Selling consulting business is easy when you’re an expert in a burning, urgent need that your clients are desperate to address. How do you identify the next, big consulting spend your clients will make? This one’s easy.
Let’s say you trip on a crack in the sidewalk and stumble into Reginald Rollydolly, CEO of Biertaysters, Inc. Holy cow! You’ve always wanted to work with Biertaysters.
Not only would they be a great client, they’re pretty typical of the industry you serve. If you could deduce the urgent, burning needs that will soak up Biertaysters’ consulting budgets the next couple of years, you could confidently position your consulting firm for growth.
After all, you know that building a consulting practice is much easier when you’re Fishing Where the Fish Are; i.e., you’re offering a solution to a problem (or aspiration) prospects are painfully aware of and urgently want to solve. (See this book and this article.) The question is, where will the fish be tomorrow?
You want to know your target industry’s emerging issues, strategic thrusts, and nascent challenges, right? Wouldn’t it be amazing to have a crystal ball?
Uh, no. You’re overcomplicating this.
My dad used to tell a story about the most accurate weatherman on TV back in the 1850s, or whenever it was my dad was a kid. When the weatherman was pressed for his secret to forecasting he admitted, “I look outside the window, and whatever it looks like today is what I predict for tomorrow.”
In reality, that technique is only about 35% accurate**, but who cares? The weatherman’s secret applies beautifully to the consulting business.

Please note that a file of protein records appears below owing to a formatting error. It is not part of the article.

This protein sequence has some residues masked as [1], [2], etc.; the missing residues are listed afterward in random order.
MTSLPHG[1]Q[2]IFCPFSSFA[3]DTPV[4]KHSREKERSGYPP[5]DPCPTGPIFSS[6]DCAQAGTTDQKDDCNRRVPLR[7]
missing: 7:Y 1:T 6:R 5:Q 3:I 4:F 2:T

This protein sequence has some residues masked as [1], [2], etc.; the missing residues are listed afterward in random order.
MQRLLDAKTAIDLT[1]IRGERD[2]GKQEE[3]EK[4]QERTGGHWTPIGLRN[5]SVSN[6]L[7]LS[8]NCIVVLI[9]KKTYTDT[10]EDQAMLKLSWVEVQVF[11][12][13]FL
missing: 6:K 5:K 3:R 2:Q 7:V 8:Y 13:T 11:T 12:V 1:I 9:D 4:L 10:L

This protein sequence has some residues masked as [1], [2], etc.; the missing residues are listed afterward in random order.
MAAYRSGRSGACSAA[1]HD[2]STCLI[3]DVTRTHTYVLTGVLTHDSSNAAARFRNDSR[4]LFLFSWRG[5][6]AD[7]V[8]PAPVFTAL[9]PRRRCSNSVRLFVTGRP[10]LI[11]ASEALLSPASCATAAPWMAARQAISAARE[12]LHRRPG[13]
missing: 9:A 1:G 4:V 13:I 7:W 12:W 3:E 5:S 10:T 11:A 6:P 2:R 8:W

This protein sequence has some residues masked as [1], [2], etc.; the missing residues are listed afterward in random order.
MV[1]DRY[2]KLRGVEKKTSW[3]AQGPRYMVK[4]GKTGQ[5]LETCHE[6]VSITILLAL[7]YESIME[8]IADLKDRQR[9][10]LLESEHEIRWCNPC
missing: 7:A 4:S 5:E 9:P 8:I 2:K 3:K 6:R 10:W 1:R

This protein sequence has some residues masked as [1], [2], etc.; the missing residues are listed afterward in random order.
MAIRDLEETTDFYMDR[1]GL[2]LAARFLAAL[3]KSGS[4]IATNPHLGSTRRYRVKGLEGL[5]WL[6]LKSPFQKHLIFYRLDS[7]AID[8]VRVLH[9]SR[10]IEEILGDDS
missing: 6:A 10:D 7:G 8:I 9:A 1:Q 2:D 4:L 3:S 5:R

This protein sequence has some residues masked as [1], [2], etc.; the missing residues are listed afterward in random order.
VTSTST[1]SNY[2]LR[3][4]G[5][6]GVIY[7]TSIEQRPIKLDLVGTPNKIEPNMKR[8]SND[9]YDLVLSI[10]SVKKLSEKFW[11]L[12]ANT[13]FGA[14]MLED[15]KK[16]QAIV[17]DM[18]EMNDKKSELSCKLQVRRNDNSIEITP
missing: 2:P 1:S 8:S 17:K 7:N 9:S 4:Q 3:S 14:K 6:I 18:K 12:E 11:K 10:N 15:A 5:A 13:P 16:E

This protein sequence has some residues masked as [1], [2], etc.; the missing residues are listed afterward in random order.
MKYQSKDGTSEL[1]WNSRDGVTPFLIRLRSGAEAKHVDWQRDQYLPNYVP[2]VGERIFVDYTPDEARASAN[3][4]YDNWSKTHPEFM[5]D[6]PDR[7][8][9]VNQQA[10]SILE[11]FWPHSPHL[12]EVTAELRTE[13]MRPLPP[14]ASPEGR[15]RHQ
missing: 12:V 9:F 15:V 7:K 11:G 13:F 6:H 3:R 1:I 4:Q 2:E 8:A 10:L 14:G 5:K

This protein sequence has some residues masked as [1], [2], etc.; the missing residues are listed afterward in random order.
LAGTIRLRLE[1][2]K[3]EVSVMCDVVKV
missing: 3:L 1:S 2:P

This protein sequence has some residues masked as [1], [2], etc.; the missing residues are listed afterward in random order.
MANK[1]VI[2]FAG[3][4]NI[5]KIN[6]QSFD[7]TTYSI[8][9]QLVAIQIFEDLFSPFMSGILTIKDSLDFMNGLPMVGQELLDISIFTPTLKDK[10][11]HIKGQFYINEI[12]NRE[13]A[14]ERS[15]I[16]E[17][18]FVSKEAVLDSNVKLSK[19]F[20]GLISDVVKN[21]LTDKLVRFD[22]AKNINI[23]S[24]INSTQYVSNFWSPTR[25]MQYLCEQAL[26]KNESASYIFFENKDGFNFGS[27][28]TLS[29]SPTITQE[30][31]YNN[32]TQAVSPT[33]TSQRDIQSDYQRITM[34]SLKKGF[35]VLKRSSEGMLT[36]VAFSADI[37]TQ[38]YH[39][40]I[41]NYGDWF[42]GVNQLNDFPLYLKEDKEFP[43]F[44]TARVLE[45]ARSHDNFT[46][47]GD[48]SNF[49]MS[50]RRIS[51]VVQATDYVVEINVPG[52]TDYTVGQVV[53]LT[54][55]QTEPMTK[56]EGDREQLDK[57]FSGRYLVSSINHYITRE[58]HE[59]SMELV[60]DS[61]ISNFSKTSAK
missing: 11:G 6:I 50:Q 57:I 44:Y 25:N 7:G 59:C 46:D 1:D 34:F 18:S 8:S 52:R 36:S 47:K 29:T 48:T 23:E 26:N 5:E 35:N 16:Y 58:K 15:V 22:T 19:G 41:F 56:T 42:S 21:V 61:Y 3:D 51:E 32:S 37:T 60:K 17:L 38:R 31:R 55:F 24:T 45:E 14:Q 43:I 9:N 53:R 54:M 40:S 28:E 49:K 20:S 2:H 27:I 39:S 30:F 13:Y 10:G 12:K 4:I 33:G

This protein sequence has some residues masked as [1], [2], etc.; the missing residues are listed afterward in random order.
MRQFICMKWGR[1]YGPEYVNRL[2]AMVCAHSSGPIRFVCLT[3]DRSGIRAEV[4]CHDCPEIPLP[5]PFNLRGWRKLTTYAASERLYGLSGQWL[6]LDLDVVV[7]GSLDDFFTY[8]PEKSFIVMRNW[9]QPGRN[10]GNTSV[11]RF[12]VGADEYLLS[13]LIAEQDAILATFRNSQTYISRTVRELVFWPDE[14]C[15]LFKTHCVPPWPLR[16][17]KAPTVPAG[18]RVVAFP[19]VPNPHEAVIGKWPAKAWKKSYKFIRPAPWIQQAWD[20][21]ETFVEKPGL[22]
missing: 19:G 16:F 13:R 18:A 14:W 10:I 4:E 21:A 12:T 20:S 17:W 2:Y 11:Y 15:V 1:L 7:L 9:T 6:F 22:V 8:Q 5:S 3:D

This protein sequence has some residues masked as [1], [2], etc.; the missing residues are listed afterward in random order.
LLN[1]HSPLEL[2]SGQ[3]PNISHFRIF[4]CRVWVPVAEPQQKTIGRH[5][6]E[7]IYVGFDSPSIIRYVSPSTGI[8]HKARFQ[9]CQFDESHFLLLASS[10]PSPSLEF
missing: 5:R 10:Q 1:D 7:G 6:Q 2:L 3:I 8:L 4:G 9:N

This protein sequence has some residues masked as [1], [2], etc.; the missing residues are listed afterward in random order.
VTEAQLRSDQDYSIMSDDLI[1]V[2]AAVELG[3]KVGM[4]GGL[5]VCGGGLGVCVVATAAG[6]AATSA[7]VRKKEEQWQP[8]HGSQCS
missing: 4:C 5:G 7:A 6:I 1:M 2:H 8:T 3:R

Two Weather Prediction Laws of Consulting
- A business that has previously invested in addressing an issue is more likely than other prospects to seek consulting help on that issue.
- A business that has previously engaged a consultant to work on an issue is very likely to hire a consultant in the future to work on the same issue.
Those laws are highly correlated, of course. Again, who cares? The point is, if you want to know who will buy your services, find out who has spent big dollars in the past to address the challenge your consulting firm is known for solving. The same research also reveals what they’re likely to spend money on next.
Every year, residents of Seattle still need raingear, homeowners in Buffalo still need snow shovels and drivers in Los Angeles need cell phones to talk on while they’re stuck in traffic.
You show me Biertayster has spent $1 million on process improvement and I’ll bet you Biertayster is likely to spend another $1 million on the same thing over the next five years.
Who buys forecasting software? Those who bought it in the past. Who wants consulting help with forecasting? Those who spend money on forecasting software and systems
As consultants, we don’t have to accurately predict our prospects’ weather; we just need to offer umbrellas to the 35% of consulting prospects who seem to always need them.
So, if you want to know the next big project your consulting firm could win, simply answer one question:
What challenge(s) do your clients have that they’ve already paid to solve?
I’d like to hear what you think your next big consulting project will be. Please share your thoughts in the comments section below.
Text and images are © 2019 David A. Fields, all rights reserved.